December 30, 2020
US Fish and Wildlife Service comply with order to put grizzly bears back on Endangered Species List North Carolina’s 1,175-mile Mountains-to-Sea trail turns 42 years old this September and the Friends of the Mountains-to-Sea trail are inviting hikers of all abilities to come out and celebrate. The move to delist the Yellowstone grizzly was an attempt to carve the Yellowstone grizzly out of the larger whole, and conservationists warned it did not take a look at the bigger picture of grizzly recovery. A federal judge agreed and blocked the delisting of the Yellowstone grizzly. On July 31, the US Fish and Wildlife Service announced that it had complied with the court order and relisted the Yellowstone grizzly bear as threatened under the Endangered Species Act. Thirty-three group hikes are being offered in 27 trail towns across the state over the weekend of Friday, September 6 through Sunday, September 8. The hikes will range in distance from one to twelve miles and in difficultly from easy to strenuous. There’s also a 42-mile challenge for hikers looking for an endurance challenge. For more information about any of the hosted hikes visit the website: https://mountainstoseatrail.org/birthdayhike/. Before the year 1800, approximately 50,000 grizzly bears roamed the United States and parts of Mexico. But by 1975 less than 1,000 grizzly bears remained and the animal was listed on the Endangered Species Act. As part of the grizzly recovery plan, six recovery regions were identified, one of which was the Greater Yellowstone Ecosystem. Grizzly bears in this region have made a strong recovery, growing from less than 150 to around 700, though recovery efforts in other regions have been less successful. Two years ago, the US Fish and Wildlife Service attempted to remove the grizzly bear in and around Yellowstone National Park from the endangered species list. Celebrate the Mountains-to-Sea trail birthday this September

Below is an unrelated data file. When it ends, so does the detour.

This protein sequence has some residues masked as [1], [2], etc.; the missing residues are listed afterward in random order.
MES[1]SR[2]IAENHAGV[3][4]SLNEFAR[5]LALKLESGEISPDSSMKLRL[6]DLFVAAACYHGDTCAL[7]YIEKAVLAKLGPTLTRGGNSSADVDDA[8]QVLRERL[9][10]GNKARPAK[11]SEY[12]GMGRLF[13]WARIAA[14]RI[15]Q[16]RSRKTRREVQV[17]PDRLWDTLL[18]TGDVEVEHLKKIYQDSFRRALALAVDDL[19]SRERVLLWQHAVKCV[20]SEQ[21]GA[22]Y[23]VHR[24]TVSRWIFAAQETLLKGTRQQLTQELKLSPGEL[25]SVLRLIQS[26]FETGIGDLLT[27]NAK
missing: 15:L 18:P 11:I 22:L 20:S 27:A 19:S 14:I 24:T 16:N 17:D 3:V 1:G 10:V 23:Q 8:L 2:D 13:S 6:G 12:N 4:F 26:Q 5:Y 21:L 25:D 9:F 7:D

December 19, 2020